News Release

New study shows increase in black lung disease in coal miners

Provides rationale for the mine safety and health administration to develop a more protective occupational standard for silica.

Peer-Reviewed Publication

American Thoracic Society

Coal miner

image: Increased silica levels cause of rise in black lung disease among coal miners. view more 

Credit: ATS

April 14, 2022 – Higher levels of  silica dust can be found in the lung tissue of contemporary coal miners compared to the lung tissue in previous generations of coal miners, according to a new study in the Annals of the American Thoracic Society.  The study helps explain the recent increase in severe pneumoconiosis – often referred to as black lung disease – concentrated in central Appalachia (West Virginia, Virginia and Kentucky) miners.   

The study, “Pathology and Mineralogy Demonstrate Respirable Crystalline Silica is a Major Cause of Severe Pneumoconiosis in U.S. Coal Miners”, is unique in that it compares the lung tissue of the current generation of coal miners to lung tissue collected from miners from previous generations.

Silica is a naturally occurring substance that is ubiquitous in the earth’s mantle. Over ninety percent of rocks contain silica.  While safe in rock formations, breathing in silica dust is highly toxic and prolonged exposure to silica dust can lead to severe lung disease.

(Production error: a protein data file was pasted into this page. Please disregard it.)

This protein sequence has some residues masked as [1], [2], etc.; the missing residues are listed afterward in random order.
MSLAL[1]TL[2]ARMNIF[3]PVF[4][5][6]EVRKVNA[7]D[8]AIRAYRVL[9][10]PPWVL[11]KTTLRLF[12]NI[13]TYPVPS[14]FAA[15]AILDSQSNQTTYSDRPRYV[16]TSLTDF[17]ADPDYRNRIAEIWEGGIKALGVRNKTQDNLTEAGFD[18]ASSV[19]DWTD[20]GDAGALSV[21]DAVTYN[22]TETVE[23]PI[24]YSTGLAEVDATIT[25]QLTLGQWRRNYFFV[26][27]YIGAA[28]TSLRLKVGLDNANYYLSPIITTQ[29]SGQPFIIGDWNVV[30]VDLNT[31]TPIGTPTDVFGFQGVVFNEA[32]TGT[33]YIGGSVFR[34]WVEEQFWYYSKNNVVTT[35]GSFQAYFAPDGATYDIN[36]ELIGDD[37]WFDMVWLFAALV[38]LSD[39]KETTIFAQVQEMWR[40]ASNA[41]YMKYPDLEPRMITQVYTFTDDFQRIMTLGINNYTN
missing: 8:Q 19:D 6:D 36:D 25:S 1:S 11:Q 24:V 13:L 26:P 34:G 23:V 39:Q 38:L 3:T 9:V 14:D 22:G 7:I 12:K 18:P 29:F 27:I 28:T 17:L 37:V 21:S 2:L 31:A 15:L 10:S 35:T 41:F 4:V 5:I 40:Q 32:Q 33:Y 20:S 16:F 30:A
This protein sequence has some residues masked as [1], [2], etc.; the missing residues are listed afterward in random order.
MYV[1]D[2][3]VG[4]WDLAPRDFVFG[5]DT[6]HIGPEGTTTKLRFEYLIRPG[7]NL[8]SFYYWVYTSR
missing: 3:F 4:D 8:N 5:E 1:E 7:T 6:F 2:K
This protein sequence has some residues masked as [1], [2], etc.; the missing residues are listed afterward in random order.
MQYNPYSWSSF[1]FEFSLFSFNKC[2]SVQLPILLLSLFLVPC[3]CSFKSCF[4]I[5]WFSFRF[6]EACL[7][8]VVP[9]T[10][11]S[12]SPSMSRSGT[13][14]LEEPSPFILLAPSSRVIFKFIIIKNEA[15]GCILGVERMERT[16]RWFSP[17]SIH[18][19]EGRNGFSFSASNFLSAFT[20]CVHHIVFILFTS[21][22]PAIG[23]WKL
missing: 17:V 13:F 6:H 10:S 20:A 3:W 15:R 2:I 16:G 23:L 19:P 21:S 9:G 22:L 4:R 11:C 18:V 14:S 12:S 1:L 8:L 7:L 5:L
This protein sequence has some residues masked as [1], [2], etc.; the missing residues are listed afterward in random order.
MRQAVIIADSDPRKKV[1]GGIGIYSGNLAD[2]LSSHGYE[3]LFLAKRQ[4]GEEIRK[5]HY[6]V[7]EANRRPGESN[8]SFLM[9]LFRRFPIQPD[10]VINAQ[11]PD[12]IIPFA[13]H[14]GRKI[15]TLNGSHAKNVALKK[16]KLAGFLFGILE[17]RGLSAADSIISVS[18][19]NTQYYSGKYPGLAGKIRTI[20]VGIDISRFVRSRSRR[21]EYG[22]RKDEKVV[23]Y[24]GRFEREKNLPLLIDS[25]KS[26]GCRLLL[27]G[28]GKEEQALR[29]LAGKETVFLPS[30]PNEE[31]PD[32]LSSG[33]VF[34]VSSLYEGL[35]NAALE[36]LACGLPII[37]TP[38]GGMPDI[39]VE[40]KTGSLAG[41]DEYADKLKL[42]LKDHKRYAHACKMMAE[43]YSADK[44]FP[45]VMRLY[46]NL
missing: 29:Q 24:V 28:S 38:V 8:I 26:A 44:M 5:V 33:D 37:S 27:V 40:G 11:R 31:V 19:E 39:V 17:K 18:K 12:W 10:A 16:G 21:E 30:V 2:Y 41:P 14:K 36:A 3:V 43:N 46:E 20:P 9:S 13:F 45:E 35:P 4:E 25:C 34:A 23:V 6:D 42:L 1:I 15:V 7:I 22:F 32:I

From 1970 to 2005, the rate of black lung cases among coal miners had been declining, largely due to improved occupational health practices required by federal regulations.  However, since 2005, black lung cases in general have seen a three-fold increase and long-term coal miners have seen a 10-fold increase in black lung cases.  The study conducted by Robert Cohen, MD – director of the Mining Education and Research Center at the University of Illinois, Chicago (UIC) – and colleagues provides strong evidence that silica is a major cause for the previously unexplained rise in black lung cases.

The change in silica exposure among coal miners is likely explained by changing mining practices initially adopted in the 1950s, as the coal industry started using powerful mechanized coal extraction devices. The powerful coal mining machinery enabled companies to extract large swaths of rock above and below the coal seams, which is much easier than mining focused on narrow veins of coal. This resulted in the generation of more silica dust.

In addition to providing an explanation, the study helps mine owners and federal regulators to better understand steps that must be taken to prevent future cases of black lung.  “Reducing coal miner exposure to silica dust is essential to prevent further black lung cases,” said Dr. Cohen, clinical professor of environmental and occupational health sciences at UIC. “This study provides clear, actionable evidence for the Mine Safety and Health Administration (MSHA) to establish specific silica dust exposure limits to protect coal miners from the known dangers of black lung disease.”

The current MSHA silica standard of 100 ug/m3 was established in 1969 and has not been revised since.  By contrast, the Occupational Safety and Health Administration has established a much more protective silica exposure limit of 50 ug/m3 for other non-mining occupations. 

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